non-Biblical dogma of infant baptism. According to them, any baby that was not
splashed with magical water by an even-more-magical priest could not be "saved."
But Jesus and his apostles had never mentioned the need for babies to be
splashed with water. Isn't it odd that Jesus, Peter, John, Stephen, Paul, and
the other apostles completely forgot to ever mention the need for babies to be
baptized? Was God so incompetent he forgot to ever mention hell, limbo and the
need for infant baptism, or did someone concoct the whole sordid mess long after
Jesus and Paul had left the planet? The answer is obvious.
Many years later, the Protestant theologians who broke with the Catholic Church
would face a similar quandary: if faith in Jesus was required for salvation, and
every human being was condemned to an eternal hell at birth because of
"original sin," how could babies and very young children possibly be saved?
Their solution was another non-Biblical dogma: "the age of accountability."
According to this mysterious dogma, at some unknown age a child who doesn't
believe in Jesus will suddenly go to hell if he sins. But God and Jesus, in all
their infallible wisdom, somehow completely forgot to mention the exact age of
accountability. It might be age thirteen, or twelve, or eleven, or ten, or nine,
or eight, or seven, or six . . . no one knows!
Catholic and Protestant theologians would spend the better part of 2,000 years
speculating about how innocent babies and children too young to believe in Jesus
might be "saved." But all the bizarre speculation was required only because they
had invented a "hell" that the God and prophets of the Hebrew Bible knew nothing
How can anyone take Catholic and Protestant theologians seriously? According to
the Bible, there is only a place called the grave (Sheol in Hebrew, Hades in
Greek). According to prophets like Ezekiel and apostles like Paul, all Israel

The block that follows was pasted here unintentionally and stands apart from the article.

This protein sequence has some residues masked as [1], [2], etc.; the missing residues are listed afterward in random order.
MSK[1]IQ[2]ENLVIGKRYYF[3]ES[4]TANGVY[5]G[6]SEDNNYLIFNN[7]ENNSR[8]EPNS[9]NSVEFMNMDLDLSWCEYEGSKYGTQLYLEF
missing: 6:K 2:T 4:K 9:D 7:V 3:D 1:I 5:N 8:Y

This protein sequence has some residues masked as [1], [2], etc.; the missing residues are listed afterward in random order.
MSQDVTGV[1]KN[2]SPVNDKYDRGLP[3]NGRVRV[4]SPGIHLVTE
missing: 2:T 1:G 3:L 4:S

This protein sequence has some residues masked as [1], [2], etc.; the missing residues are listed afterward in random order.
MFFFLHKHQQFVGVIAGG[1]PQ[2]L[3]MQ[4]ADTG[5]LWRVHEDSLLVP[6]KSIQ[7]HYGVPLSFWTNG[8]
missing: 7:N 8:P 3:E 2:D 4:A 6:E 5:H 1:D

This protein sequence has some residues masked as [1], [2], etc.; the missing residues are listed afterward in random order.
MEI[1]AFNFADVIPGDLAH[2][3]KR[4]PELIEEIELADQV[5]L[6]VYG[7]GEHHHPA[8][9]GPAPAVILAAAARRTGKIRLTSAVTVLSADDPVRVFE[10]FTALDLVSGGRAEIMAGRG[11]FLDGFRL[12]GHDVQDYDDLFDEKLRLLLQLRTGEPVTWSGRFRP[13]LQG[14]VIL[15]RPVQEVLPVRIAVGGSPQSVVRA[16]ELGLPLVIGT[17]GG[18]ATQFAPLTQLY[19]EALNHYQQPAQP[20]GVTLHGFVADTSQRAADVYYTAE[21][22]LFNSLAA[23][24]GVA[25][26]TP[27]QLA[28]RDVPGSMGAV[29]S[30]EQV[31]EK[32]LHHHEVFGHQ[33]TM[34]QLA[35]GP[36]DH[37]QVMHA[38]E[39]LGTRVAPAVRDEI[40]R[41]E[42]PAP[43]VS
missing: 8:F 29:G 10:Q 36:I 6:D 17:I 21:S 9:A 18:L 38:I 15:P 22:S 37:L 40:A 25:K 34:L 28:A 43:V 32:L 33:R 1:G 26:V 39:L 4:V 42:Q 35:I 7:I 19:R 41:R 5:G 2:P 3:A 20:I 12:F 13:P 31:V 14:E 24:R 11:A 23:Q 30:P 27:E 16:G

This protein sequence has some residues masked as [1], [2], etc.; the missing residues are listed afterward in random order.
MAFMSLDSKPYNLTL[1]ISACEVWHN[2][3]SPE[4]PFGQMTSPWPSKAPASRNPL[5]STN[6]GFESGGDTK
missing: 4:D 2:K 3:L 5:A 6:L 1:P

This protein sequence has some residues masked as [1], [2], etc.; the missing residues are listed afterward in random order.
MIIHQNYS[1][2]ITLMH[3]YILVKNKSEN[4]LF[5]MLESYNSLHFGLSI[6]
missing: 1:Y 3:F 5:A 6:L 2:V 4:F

would be resurrected and saved in the end. This salvation was to be the work of
God, and human faith and works were never mentioned as being necessary for God
to save his creation. According the the famous Valley of the Dry Bones
vision of Ezekiel, the Israelites would believe in God after the miracle
occurred, not before. The Hebrew prophets said that even Sodom would be
restored. They said Jerusalem was worse than Sodom, and that even Jerusalem would
be restored. They said that chesed (mercy, compassion, lovingkindness)
would triumph over judgement, and that in the end even the lion would lie down
with the lamb.
Whether such things may be true is simply a matter of hope, or faith. According
to Saint Paul, hope is greater than faith, and love is greater than hope. In his
famous epiphany on Divine Love, in 1 Corinthians 13, Paul said that if God is
not love, then all the Bible is mere noise (clanging gongs and tinkling
cymbals). He said that if God is not love, he is nothing, despite all his wisdom
and power and knowledge. Whether there is a God who is loving and powerful and
wise is, of course, a matter of faith, or hope, or simply waiting to find out.
But one thing is obvious: if a loving, wise, just God had anything to do with
the writing of the Bible, there is no eternal hell. If there was, it would have
been incumbent on him to tell all humankind about the prospect of hell, in no
uncertain terms. But that didn't happen, and it still hasn't happened, to this